To identify the antiallergic effect of enriched-baicalein in ovalbumin-induced mice, the method used was the method reported in our previous paper [15]. Briefly, twenty-five Specific-Pathogen-Free (SPF) Balb/c male mice (14–22 g each and 5 weeks old) were purchased from Charles River Japan (Kanagawa, Japan). Mice were housed at 21 ± 2 with 55 ± 15% humidity of a 12 h light-dark cycle (light on 7 AM, 7 PM) in SPF conditions. All experimental protocols were approved by the Institutional Animal Care and Use Committee (IACUC) of Daejeon University, South Korea (DJUARB2013-028). All procedures were executed according to the Guide for the Care and Use of Laboratory Animals. The effects were made to minimize the number of animals used and their discomfort. After preliminary breeding for 1 week, the mice were divided into five groups randomly. Normal, OVA-control, dexamethasone, baicalein, and SB were acclimated for 1 week before use. Balb/c males (6 weeks old) were used and ovalbumin was injected intraperitoneally for 0, 7, 14, 21, and 28 days to Balb/c (n = 5). The baicalein containing 100 mg of baicalein/kg body weight per day was dissolved in 0.4% polyethylene glycol in 0.5% EtOH and was applied topically on a daily basis for 4 weeks.

2.3. Cytotoxicity Assay

Rat basophilic leukemia (RBL-2H3) mast cells were obtained from the American Type Culture Collection (ATCC, Manassas, VA) cultured at 37°C in a 5% CO2 humidified incubator. RBL-2H3 cells were incubated in an EMEM medium containing 10% FBS and 1% antibiotic-antimycotic at 37°C. The cytotoxic effects of the SB extract and baicalein were measured by 3-(4,5-dimethylthiazol-2-yl)-2,5-diphenyltetrazolium bromide (MTT) assay on RBL-2H3 mast cells by the treatment of 50, 100, 200, and 500 μg·mL−1 [16]. Dimethyl sulfoxide (0.01%) was used for all no-drug control samples.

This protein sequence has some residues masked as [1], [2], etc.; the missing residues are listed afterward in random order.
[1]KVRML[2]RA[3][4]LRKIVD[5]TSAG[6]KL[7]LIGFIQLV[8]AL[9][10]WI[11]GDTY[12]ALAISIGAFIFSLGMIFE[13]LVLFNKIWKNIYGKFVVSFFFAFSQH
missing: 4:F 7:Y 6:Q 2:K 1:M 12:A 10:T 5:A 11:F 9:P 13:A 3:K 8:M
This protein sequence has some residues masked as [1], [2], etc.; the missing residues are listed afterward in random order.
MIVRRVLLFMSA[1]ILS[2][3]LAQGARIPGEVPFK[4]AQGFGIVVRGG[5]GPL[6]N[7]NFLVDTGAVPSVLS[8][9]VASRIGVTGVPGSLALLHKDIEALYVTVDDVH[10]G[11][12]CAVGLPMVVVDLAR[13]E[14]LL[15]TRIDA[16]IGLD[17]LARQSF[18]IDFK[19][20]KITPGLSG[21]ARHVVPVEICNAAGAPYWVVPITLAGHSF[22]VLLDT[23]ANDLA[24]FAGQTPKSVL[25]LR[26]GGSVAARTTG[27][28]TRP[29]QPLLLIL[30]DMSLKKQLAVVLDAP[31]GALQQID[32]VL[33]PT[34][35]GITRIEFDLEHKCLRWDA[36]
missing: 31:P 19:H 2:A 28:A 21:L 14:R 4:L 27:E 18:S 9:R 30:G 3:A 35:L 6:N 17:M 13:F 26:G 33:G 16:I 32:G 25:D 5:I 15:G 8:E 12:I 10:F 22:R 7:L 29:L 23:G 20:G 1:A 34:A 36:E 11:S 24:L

2.4. Release of β-Hexosaminidase from IgE-Stimulated RBL-2H3 Mast Cells

The antiallergy assay was based mostly on the methods described by Zhu et al. and Yun et al. with slight modification [2, 17]. RBL-2H3 cells were seeded on a 96-well plate (2 × 105 cells·well−1). After incubation for 24 hrs, the medium was supplemented with 0.5 μg·mL−1 anti-DNP (dinitrophenol) mouse IgE. The microplate was incubated for 24 hrs and replaced with Tyrode’s buffer of 100 μL. The compound dissolved in DMSO (<0.5% per well) was added and incubated again for 30 min and then replaced with 100 μL of Tyrode’s buffer containing 50 μg/mL DNP-bovine serum albumin (BSA) (Invitrogen, Carlsbad, CA, USA). After incubation of 1 h, the 50 μL of the supernatant was collected from the microplate and mixed with a substrate solution (p-nitrophenyl-N-acetyl-β-glucosaminide, 2 mM) of 50 μL in a new 96-well microplate. The microplate mixed was incubated at room temperature for 3 hrs using a shaker. Finally, a stop solution of 100 μL was added, and the absorbance of the plate was read at 405 nm.

2.5. OVA-Specific IgE Level in Serum

The tested animals were anesthetized for euthanasia with the reagents of isoflurane and sodium pentobarbital. Isoflurane was administered by inhalation at an overdose of 4% with oxygen as a carrier gas for 5 min in a sealed chamber under a pressure of 6 psi by using inhalation anesthesia apparatus (IWOO Scientific Corporation, Seoul, Korea) at room temperature to induce euthanasia according to the IACUC Guidelines for the Euthanasia of Korea. The blood from mice was centrifuged at 4000 for 10 min. The serum was collected and stored at −20°C until use.

OVA-specific IgE antibody was measured using the Mouse OVA-IgE ELISA kit (Shibayagi Co., Shibukawa, Japan). According to the manufacturer’s protocol, 1 U of the anti-OVA IgE is defined as 1.3 ng of the antibody. The absorption of 450 nm (subwavelength, 620 nm) for OVA-specific IgE was measured by a microplate reader (Spectrafluor, Tecan, Salzburg, Austria).